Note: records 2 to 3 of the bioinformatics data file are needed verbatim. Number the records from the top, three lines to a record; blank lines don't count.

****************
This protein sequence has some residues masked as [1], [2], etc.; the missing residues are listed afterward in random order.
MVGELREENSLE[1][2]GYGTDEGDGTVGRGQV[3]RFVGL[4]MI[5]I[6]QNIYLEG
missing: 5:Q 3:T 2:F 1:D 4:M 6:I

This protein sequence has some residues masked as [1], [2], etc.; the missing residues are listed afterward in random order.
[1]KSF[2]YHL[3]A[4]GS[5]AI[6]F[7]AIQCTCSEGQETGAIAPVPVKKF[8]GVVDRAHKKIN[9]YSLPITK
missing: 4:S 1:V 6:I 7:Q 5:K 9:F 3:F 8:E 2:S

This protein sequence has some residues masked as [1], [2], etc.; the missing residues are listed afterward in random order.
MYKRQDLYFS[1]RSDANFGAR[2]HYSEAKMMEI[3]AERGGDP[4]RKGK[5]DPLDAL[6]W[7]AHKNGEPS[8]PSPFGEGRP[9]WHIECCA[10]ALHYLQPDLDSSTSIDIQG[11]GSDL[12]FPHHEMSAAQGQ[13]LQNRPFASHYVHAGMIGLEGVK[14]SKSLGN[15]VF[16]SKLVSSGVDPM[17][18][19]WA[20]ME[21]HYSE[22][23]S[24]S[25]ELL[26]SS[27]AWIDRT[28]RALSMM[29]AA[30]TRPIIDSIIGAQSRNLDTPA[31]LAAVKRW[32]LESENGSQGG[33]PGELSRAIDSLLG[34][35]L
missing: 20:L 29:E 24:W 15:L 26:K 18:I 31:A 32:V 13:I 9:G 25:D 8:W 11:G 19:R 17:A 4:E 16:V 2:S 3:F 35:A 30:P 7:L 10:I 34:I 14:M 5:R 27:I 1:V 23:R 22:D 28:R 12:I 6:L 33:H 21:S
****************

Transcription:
This protein sequence has some residues masked as [1], [2], etc.; the missing residues are listed afterward in random order.
[1]KSF[2]YHL[3]A[4]GS[5]AI[6]F[7]AIQCTCSEGQETGAIAPVPVKKF[8]GVVDRAHKKIN[9]YSLPITK
missing: 4:S 1:V 6:I 7:Q 5:K 9:F 3:F 8:E 2:S

This protein sequence has some residues masked as [1], [2], etc.; the missing residues are listed afterward in random order.
MYKRQDLYFS[1]RSDANFGAR[2]HYSEAKMMEI[3]AERGGDP[4]RKGK[5]DPLDAL[6]W[7]AHKNGEPS[8]PSPFGEGRP[9]WHIECCA[10]ALHYLQPDLDSSTSIDIQG[11]GSDL[12]FPHHEMSAAQGQ[13]LQNRPFASHYVHAGMIGLEGVK[14]SKSLGN[15]VF[16]SKLVSSGVDPM[17][18][19]WA[20]ME[21]HYSE[22][23]S[24]S[25]ELL[26]SS[27]AWIDRT[28]RALSMM[29]AA[30]TRPIIDSIIGAQSRNLDTPA[31]LAAVKRW[32]LESENGSQGG[33]PGELSRAIDSLLG[34][35]L
missing: 20:L 29:E 24:W 15:L 26:K 18:I 31:A 32:V 13:I 9:G 25:D 8:W 11:G 19:R 17:A 4:E 16:V 2:S 3:F 35:A 30:P 7:L 10:I 34:I 14:M 5:R 27:I 1:V 23:R 22:D 28:R 12:I 6:L 33:H 21:S